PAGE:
NEW YORK — Is summer travel worth the pain? More than a third (39%) of Americans agree that the aches and pains associated with traveling have kept them from traveling even further when going on vacation.
The poll of 2,005 adults found that 67 percent of Americans desperately need to move around and stretch after they arrive at their destination and more than a third (35%) say they experienced more soreness during the process of traveling to their destination than during their actual vacation.
Traveling is a pain in the backside
After an average of five hours of travel, 78 percent of respondents start to feel sore. Bus travel turned out to be the worst way to travel, leaving nearly two in five (39%) people feeling cramped up. Other forms of transportation which cause travelers pain include airplanes (33%), cars (29%), and trains (24%).
Common activities associated with traveling such as sitting for a long period of time in an airplane (33%), carrying luggage (28%), and waiting in long lines at the airport (24%) were also likely to leave people feeling sore. Respondents say the pain is usually the worst in their back (38%), legs (30%), and neck (24%) after traveling.
According to the study, commissioned by Advil and conducted by OnePoll, travel pains don’t stop when you arrive at your destination – but that’s not keeping people from making the most of their vacation.
No pain, no gain
The poll found 67 percent still have a desire to try something new on vacation — doing an average of four new physical activities while they’re away from home. Forty-five percent actively seek out activities that require their full physical effort while on vacation. Over half of Americans say that trying new experiences while traveling leaves them feeling sore in muscles that they “didn’t even know existed.”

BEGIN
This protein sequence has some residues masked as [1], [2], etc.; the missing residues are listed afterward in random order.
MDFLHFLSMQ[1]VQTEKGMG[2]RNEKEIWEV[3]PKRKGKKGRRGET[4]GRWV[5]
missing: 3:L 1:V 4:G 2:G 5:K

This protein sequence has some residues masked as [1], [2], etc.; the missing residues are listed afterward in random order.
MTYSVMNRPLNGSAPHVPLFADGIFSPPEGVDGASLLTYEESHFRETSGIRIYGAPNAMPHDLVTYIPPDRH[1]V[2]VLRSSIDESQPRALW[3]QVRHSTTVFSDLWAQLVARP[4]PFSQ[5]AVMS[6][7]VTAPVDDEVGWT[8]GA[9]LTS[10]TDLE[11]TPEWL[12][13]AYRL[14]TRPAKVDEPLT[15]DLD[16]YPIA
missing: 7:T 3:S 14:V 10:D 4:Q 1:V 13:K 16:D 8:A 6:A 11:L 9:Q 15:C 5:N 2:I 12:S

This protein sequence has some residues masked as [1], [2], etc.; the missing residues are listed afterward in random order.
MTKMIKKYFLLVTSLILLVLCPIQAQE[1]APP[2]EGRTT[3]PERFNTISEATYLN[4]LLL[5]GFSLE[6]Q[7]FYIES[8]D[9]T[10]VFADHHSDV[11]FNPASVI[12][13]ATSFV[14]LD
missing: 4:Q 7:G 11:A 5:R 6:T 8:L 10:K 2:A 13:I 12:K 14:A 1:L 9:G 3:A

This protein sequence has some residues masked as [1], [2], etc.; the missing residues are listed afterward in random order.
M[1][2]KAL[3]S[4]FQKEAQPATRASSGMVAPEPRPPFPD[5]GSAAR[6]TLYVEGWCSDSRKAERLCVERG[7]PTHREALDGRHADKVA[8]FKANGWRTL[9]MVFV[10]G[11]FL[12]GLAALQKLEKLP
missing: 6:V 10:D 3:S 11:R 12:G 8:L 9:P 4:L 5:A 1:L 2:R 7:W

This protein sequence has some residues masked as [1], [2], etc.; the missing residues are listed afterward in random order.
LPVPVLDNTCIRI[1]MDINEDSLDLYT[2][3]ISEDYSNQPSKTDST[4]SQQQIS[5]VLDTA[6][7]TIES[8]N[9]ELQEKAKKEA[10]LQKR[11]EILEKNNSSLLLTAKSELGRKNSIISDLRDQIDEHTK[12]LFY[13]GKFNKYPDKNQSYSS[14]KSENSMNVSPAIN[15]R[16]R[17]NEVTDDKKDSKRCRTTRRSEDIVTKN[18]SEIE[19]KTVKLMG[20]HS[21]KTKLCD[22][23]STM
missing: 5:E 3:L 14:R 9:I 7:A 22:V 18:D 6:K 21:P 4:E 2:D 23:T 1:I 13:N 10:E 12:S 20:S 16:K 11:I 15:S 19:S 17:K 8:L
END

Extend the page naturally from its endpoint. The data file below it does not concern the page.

Six in 10 (61%) complained their bodies started to feel sore after trying new activities and 45 percent especially felt the burn when they woke up the next morning. Adventurous travelers say they typically feel most sore in their legs (47%), back (38%), or arms (30%) — all of which lines up with the most popular activities people try for the first time while on vacation: swimming (30%), hiking (29%), and camping (28%).
Meanwhile, just as many say they occasionally pass on opportunities to try new things while on vacation just to avoid feeling sore.
“Trying new things may just be the best part of any vacation,” explains Karen Bouhadana, senior brand director at Advil, in a statement. “But it’s important to be conscientious about what you’re putting your body through. Overdoing it will leave you feeling uncomfortable and may prevent you from fully enjoying your time.”
Don’t forget to pack the painkillers
To prepare for travel-related soreness, two in three respondents pack pain relief medications when traveling – 45 percent of whom pack pain medication specifically for body aches.
One in three (32%) find themselves in need of some kind of pain relief medication while on vacation. Nearly as many (28%) need it after the vacation. Forty-four percent say if they have pain relief meds with them, they would be more inclined to try new activities on vacation.
“As much fun as it is to travel and go on vacation and try new things, it’s likely to leave you sore,” Bouhadana says. “The best way to give your body a vacation from pain is to go easy on yourself and give your body some time to rest between adventures. It’s also a good idea to pack an over-the-counter pain relief medication so that you are prepared for any aches and pains that may come your way.”